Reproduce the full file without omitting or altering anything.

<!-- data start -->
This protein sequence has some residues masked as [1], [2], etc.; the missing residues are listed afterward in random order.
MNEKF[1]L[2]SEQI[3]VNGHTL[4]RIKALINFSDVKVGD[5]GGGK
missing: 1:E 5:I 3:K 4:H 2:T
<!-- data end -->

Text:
This protein sequence has some residues masked as [1], [2], etc.; the missing residues are listed afterward in random order.
MNEKF[1]L[2]SEQI[3]VNGHTL[4]RIKALINFSDVKVGD[5]GGGK
missing: 1:E 5:I 3:K 4:H 2:T